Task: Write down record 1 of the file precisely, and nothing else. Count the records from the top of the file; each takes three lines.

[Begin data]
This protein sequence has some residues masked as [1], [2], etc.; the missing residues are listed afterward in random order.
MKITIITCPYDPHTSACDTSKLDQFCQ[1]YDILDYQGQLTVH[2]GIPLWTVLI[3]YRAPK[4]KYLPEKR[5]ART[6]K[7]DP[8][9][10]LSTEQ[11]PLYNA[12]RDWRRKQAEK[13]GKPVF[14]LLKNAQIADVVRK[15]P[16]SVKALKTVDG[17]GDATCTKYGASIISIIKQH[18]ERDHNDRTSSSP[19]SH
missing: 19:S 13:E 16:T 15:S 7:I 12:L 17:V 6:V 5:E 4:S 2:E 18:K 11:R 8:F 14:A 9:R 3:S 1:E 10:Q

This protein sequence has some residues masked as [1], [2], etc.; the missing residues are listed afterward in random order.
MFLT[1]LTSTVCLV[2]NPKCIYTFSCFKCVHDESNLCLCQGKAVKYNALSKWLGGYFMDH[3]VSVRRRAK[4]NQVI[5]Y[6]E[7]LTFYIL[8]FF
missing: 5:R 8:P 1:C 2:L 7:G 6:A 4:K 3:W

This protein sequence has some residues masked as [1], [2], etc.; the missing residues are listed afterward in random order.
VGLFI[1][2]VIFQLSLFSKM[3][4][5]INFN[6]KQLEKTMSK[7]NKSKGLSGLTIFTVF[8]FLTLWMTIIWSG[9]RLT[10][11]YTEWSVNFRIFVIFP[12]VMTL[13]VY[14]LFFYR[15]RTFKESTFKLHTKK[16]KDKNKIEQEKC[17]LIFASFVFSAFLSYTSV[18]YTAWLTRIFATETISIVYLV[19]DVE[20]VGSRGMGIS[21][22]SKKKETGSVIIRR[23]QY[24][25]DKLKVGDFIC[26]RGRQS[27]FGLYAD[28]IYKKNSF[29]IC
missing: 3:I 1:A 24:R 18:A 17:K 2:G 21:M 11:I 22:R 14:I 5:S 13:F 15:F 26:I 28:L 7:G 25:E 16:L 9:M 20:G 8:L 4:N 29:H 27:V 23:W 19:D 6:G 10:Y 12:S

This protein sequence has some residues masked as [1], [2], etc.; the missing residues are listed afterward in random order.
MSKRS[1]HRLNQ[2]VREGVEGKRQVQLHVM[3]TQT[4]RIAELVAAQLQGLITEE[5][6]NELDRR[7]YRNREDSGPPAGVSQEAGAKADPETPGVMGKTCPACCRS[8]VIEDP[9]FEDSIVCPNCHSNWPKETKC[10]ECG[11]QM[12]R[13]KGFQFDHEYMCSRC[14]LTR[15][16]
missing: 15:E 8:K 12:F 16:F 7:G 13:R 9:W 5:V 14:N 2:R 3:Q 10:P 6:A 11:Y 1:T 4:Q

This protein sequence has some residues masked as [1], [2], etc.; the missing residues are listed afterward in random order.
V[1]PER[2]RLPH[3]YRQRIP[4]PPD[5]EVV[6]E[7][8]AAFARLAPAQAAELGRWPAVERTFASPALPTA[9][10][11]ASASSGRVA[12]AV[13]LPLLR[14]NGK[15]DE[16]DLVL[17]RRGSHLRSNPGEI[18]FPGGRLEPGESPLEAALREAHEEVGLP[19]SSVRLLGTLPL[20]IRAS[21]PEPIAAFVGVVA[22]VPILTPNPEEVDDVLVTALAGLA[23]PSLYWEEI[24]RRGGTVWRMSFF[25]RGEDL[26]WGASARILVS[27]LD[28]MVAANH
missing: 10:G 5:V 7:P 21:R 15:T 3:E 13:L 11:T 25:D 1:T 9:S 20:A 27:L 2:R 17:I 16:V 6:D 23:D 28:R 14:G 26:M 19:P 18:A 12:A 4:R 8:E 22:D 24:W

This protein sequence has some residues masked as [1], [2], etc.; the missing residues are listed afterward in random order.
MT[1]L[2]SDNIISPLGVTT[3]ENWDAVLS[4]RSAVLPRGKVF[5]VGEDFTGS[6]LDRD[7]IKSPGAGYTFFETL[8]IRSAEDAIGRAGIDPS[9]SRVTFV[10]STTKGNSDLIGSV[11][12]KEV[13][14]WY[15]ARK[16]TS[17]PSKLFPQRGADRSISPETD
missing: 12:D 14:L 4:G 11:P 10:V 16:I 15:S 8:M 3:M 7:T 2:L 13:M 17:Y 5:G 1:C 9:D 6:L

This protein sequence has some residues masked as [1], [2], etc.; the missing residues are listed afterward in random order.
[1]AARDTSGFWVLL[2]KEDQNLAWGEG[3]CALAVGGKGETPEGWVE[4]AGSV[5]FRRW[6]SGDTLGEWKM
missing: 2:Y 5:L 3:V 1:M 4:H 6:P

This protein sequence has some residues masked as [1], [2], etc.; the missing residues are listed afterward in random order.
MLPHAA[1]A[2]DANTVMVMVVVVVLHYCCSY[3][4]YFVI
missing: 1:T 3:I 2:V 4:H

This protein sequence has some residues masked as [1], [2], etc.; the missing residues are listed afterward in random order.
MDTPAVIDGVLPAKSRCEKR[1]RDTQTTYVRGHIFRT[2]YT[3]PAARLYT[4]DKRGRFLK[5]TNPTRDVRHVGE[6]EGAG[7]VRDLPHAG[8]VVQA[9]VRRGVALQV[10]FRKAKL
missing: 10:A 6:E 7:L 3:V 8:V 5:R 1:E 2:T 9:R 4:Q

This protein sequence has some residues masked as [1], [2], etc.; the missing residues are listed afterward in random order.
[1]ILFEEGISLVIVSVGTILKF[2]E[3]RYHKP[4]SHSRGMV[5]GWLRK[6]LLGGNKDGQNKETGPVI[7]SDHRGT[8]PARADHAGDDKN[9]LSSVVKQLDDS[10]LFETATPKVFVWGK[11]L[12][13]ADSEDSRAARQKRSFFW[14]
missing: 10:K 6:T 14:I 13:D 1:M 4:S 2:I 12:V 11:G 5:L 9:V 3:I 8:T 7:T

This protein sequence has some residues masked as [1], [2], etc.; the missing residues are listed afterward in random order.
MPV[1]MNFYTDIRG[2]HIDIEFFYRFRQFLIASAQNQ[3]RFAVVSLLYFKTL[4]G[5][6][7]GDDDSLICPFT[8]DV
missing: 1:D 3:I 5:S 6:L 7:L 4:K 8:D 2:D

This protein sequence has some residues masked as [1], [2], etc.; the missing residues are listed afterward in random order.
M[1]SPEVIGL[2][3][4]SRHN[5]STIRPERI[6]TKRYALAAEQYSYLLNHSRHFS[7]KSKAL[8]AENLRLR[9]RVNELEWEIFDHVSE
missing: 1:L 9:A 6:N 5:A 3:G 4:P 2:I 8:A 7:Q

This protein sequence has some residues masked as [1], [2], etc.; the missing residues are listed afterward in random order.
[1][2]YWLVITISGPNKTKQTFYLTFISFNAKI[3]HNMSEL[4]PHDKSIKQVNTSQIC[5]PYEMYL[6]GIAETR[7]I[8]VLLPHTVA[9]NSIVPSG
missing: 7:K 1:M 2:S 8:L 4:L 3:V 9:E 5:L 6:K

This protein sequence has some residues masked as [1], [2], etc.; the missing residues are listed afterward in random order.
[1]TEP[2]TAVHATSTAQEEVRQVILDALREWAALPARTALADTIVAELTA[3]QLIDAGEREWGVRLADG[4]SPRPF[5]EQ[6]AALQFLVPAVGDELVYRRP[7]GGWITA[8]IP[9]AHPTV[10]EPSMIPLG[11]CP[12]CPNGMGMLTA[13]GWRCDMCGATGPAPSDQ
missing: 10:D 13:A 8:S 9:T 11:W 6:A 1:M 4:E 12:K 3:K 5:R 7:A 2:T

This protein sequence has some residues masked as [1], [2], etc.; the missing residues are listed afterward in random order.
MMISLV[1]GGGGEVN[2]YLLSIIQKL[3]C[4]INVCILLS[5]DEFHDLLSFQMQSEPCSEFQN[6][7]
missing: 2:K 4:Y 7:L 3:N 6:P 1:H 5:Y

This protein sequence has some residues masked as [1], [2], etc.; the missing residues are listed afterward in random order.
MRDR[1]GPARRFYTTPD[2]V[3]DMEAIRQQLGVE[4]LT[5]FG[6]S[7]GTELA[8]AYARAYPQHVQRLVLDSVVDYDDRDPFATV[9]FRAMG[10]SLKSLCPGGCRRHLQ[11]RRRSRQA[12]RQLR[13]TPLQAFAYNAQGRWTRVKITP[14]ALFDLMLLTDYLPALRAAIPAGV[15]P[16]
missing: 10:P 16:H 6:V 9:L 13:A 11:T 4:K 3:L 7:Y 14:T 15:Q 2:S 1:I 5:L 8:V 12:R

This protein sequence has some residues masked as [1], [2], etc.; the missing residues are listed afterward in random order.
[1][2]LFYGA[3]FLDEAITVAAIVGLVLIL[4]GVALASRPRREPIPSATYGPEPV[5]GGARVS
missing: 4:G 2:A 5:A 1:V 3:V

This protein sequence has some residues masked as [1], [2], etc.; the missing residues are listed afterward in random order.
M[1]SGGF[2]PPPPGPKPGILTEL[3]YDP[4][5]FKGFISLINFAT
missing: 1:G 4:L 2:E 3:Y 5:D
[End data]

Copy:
This protein sequence has some residues masked as [1], [2], etc.; the missing residues are listed afterward in random order.
MKITIITCPYDPHTSACDTSKLDQFCQ[1]YDILDYQGQLTVH[2]GIPLWTVLI[3]YRAPK[4]KYLPEKR[5]ART[6]K[7]DP[8][9][10]LSTEQ[11]PLYNA[12]RDWRRKQAEK[13]GKPVF[14]LLKNAQIADVVRK[15]P[16]SVKALKTVDG[17]GDATCTKYGASIISIIKQH[18]ERDHNDRTSSSP[19]SH
missing: 19:S 13:E 16:T 15:S 7:I 12:L 17:V 6:V 5:E 4:S 2:E 18:K 11:R 8:F 14:A 9:R 3:S 1:E 10:Q